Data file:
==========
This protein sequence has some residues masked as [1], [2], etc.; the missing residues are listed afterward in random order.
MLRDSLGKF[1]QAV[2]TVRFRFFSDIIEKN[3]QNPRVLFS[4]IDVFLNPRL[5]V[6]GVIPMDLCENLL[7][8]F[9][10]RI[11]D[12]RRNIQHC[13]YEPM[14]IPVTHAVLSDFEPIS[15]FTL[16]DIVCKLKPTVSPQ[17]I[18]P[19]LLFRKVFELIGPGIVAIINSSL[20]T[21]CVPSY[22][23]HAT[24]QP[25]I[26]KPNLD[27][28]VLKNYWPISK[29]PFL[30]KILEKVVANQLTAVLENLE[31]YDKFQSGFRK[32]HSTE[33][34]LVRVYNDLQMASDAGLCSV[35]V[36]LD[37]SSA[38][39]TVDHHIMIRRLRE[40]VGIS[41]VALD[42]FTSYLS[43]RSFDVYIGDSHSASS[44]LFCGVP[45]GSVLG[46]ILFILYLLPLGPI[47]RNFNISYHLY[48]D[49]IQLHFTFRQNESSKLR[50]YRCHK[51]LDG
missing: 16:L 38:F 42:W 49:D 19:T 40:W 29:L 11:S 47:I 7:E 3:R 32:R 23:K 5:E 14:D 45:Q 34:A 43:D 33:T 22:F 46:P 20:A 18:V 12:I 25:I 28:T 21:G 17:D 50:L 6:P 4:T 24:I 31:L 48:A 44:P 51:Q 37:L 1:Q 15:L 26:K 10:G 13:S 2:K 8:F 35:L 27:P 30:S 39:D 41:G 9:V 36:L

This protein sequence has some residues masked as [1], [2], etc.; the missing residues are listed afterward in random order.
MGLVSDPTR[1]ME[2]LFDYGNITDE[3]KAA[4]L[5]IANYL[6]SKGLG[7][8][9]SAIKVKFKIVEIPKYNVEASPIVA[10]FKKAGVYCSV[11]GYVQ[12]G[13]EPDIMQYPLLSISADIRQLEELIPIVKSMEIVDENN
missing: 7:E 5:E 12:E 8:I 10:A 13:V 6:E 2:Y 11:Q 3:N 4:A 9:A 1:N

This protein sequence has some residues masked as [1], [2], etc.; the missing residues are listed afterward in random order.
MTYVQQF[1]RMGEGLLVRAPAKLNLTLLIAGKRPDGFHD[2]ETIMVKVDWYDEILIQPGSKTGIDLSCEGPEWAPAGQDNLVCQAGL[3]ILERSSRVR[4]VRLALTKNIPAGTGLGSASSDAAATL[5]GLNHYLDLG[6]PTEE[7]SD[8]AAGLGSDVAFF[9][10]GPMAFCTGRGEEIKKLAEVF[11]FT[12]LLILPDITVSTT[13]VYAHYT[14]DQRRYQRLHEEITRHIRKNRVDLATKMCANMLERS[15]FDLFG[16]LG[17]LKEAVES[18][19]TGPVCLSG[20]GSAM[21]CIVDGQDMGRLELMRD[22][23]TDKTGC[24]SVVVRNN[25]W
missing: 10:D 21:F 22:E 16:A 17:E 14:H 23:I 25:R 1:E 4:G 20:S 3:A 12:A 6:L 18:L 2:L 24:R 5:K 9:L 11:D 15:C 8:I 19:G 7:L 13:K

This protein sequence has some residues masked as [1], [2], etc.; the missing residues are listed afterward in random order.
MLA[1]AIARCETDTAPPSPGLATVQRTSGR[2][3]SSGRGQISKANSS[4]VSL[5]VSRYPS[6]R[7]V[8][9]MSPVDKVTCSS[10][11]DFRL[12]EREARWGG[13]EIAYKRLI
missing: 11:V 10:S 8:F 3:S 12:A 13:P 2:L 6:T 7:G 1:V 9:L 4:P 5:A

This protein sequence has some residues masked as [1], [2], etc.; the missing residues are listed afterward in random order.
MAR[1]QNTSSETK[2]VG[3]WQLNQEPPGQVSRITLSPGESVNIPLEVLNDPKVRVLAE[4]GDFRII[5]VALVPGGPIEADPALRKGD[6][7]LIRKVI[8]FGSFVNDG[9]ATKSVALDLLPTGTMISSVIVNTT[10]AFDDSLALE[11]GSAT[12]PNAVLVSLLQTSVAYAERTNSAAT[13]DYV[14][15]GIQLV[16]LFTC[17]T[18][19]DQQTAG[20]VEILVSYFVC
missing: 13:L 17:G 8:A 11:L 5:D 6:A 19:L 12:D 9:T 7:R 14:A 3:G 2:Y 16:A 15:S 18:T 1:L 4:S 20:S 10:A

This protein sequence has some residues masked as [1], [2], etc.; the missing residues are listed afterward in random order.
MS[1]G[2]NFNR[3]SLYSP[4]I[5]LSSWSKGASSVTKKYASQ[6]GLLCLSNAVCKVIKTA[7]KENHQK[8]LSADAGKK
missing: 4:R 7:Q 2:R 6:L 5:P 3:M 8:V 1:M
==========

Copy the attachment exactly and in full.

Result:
This protein sequence has some residues masked as [1], [2], etc.; the missing residues are listed afterward in random order.
MLRDSLGKF[1]QAV[2]TVRFRFFSDIIEKN[3]QNPRVLFS[4]IDVFLNPRL[5]V[6]GVIPMDLCENLL[7][8]F[9][10]RI[11]D[12]RRNIQHC[13]YEPM[14]IPVTHAVLSDFEPIS[15]FTL[16]DIVCKLKPTVSPQ[17]I[18]P[19]LLFRKVFELIGPGIVAIINSSL[20]T[21]CVPSY[22][23]HAT[24]QP[25]I[26]KPNLD[27][28]VLKNYWPISK[29]PFL[30]KILEKVVANQLTAVLENLE[31]YDKFQSGFRK[32]HSTE[33][34]LVRVYNDLQMASDAGLCSV[35]V[36]LD[37]SSA[38][39]TVDHHIMIRRLRE[40]VGIS[41]VALD[42]FTSYLS[43]RSFDVYIGDSHSASS[44]LFCGVP[45]GSVLG[46]ILFILYLLPLGPI[47]RNFNISYHLY[48]D[49]IQLHFTFRQNESSKLR[50]YRCHK[51]LDG
missing: 16:L 38:F 42:W 49:D 19:T 40:W 29:L 11:S 47:I 7:E 3:R 32:R 23:K 5:E 14:D 45:Q 34:A 43:D 33:T 22:F 46:P 20:A 18:V 12:I 25:I 28:T 21:G 17:D 50:L 6:P 4:T 24:I 31:L 48:A 44:P 51:Q 37:L 1:Q 15:L 26:K 10:G 13:S 2:K 8:F 35:L 27:P 30:S 39:D 41:G 9:V 36:L

This protein sequence has some residues masked as [1], [2], etc.; the missing residues are listed afterward in random order.
MGLVSDPTR[1]ME[2]LFDYGNITDE[3]KAA[4]L[5]IANYL[6]SKGLG[7][8][9]SAIKVKFKIVEIPKYNVEASPIVA[10]FKKAGVYCSV[11]GYVQ[12]G[13]EPDIMQYPLLSISADIRQLEELIPIVKSMEIVDENN
missing: 7:E 5:E 12:E 8:I 10:A 13:V 6:E 2:Y 11:Q 3:N 4:A 9:A 1:N

This protein sequence has some residues masked as [1], [2], etc.; the missing residues are listed afterward in random order.
MTYVQQF[1]RMGEGLLVRAPAKLNLTLLIAGKRPDGFHD[2]ETIMVKVDWYDEILIQPGSKTGIDLSCEGPEWAPAGQDNLVCQAGL[3]ILERSSRVR[4]VRLALTKNIPAGTGLGSASSDAAATL[5]GLNHYLDLG[6]PTEE[7]SD[8]AAGLGSDVAFF[9][10]GPMAFCTGRGEEIKKLAEVF[11]FT[12]LLILPDITVSTT[13]VYAHYT[14]DQRRYQRLHEEITRHIRKNRVDLATKMCANMLERS[15]FDLFG[16]LG[17]LKEAVES[18][19]TGPVCLSG[20]GSAM[21]CIVDGQDMGRLELMRD[22][23]TDKTGC[24]SVVVRNN[25]W
missing: 10:D 21:F 22:E 16:A 17:E 14:H 23:I 25:R 1:E 4:G 20:S 3:A 12:A 6:L 18:L 2:L 24:R 5:K 9:L 11:D 15:C 8:I 19:G 7:L 13:K

This protein sequence has some residues masked as [1], [2], etc.; the missing residues are listed afterward in random order.
MLA[1]AIARCETDTAPPSPGLATVQRTSGR[2][3]SSGRGQISKANSS[4]VSL[5]VSRYPS[6]R[7]V[8][9]MSPVDKVTCSS[10][11]DFRL[12]EREARWGG[13]EIAYKRLI
missing: 11:V 10:S 8:F 3:S 12:A 13:P 2:L 6:T 7:G 1:V 9:L 4:P 5:A

This protein sequence has some residues masked as [1], [2], etc.; the missing residues are listed afterward in random order.
MAR[1]QNTSSETK[2]VG[3]WQLNQEPPGQVSRITLSPGESVNIPLEVLNDPKVRVLAE[4]GDFRII[5]VALVPGGPIEADPALRKGD[6][7]LIRKVI[8]FGSFVNDG[9]ATKSVALDLLPTGTMISSVIVNTT[10]AFDDSLALE[11]GSAT[12]PNAVLVSLLQTSVAYAERTNSAAT[13]DYV[14][15]GIQLV[16]LFTC[17]T[18][19]DQQTAG[20]VEILVSYFVC
missing: 13:L 17:G 8:A 11:L 5:D 6:A 19:L 12:D 9:T 7:R 14:A 3:G 2:Y 16:A 15:S 18:T 1:L 4:S 20:S 10:A

This protein sequence has some residues masked as [1], [2], etc.; the missing residues are listed afterward in random order.
MS[1]G[2]NFNR[3]SLYSP[4]I[5]LSSWSKGASSVTKKYASQ[6]GLLCLSNAVCKVIKTA[7]KENHQK[8]LSADAGKK
missing: 4:R 7:Q 2:R 6:L 5:P 3:M 8:V 1:M